Heitor Villa-Lobos also offered to the guitarist of Linares the Estudios for guitar written around 1929 when he was in Paris, and years later in 1940, the Six Preludes. In 1951, he composed a “Fantasia concertante” for which Segovia requested that the Brazilian composer to add a cadenza. The concerto was premiered by Segovia with the Houston Symphony Orchestra on February 6th1956, under the conducting of Villa-Lobos himself.
This concerto also became very popular and after the index taken by the Indiana University there are at least 50 recordings registered of this concerto.
Rodrigo and Segovia likewise developed a deep friendship and their families spent time during their travels where they coincided mainly in North America and Spain. The composer dedicated many works to Segovia, such as ‘Tres piezas españolas’ (Fandango, Passacaglia, Zapateado). In 1951 he asked Rodrigo to compose a concerto for guitar and orchestra. Victoria Kamhi, in her book ‘In the hand with Rodrigo´ stated that after the great success of Aranjuez concerto he did not feel great desire to compose another concert. However he thought over it and he decided to create a Suite on themes collected by Gaspar Sanz, the Spanish composer from the baroque period. The title would be Fantasia para un Gentil Hombre (Fantasy for a Gentleman) – (play along version here) and he would also dedicate this work to Andres Segovia as a tribute expressing his great admiration for the guitarist. The Fantasia´s movements are: Villano-Ricercare, Españoleta y Fanfare de la Caballeria de Nápoles, Danza de las hachas, Canario.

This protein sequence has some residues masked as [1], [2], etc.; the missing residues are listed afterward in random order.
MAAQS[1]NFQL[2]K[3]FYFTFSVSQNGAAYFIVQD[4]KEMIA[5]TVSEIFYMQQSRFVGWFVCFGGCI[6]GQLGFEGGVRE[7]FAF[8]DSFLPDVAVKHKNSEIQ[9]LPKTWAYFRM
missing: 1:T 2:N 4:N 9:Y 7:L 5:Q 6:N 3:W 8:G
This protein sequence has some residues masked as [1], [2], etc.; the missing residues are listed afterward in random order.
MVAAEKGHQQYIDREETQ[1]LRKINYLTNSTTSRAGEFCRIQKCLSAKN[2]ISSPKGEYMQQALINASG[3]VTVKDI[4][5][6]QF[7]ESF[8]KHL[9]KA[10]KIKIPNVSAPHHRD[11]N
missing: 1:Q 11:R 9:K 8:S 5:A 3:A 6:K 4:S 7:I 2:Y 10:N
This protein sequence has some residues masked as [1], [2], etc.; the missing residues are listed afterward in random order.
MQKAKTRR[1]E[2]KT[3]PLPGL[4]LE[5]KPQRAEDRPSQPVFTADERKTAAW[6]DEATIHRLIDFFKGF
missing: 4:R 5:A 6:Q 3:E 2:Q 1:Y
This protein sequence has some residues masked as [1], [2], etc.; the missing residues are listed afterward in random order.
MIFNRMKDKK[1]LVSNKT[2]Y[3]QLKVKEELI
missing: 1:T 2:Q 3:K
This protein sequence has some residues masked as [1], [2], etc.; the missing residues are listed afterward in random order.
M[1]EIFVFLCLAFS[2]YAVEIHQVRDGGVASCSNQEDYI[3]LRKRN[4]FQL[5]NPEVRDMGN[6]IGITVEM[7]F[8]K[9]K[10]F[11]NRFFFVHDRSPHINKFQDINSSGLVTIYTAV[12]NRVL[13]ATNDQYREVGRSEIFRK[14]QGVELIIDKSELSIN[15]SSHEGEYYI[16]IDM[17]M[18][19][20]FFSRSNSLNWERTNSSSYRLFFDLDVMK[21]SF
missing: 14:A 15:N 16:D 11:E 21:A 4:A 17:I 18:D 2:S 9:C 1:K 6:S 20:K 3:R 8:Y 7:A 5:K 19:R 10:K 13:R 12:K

At last, Segovia premiered Fantasia para un Gentil Hombre on March 5th 1958, with the San Francisco Symphony Orchestra under the baton of Enrique Jordá.
On that evening, Segovia closed the first part playing the Fantasia and opened the second part of the concert playing some Solo guitar pieces by Bach, Villa-Lobos and Albeniz. The orchestra finished the program with Ralph Vaughan Williams, Symphony No. 5. (dedicated to Sibeius). Rodrigo composed a great number of concerts for guitar like Concierto para una fiesta, Concierto Madrigal, (2 guitars) Concierto Andaluz.(4 guitars).
The years of the apparition of these emblematic concertos opened the path to universal composers such as Malcolm Arnold, Lennox Berkeley, (concertos dedicated to Julian Bream), Maurice Ohana, Jacques Bondon, Leo Brouwer, Ernesto Cordero and Zamuel Zimman, to mention just some of the large number of magnificent worldwide composers who have now devoted their inspiration to this ensemble.
Classical guitarist Irene Gómez regularly contributes to Strings By Mail through her teaching and performance videos as well as articles. She is a Strings By Mail Sponsored Artist, teaches guitar at the National University in Bogotá, Colombia, and performs worldwide.
Victoria Kahmi, Hand in Hand with Rodrigo, Latin American Literary Review Press
Miguel Alcazar, The Segovia-Ponce Letters, Editions Orphee Columbus
Corazon Otero, Manuel Ponce and the guitar, The Bold Strummer Ltd.
Alfredo Scande, Don Andres and Paquita, the Life of Segovia in Montevideo, Amadeus Press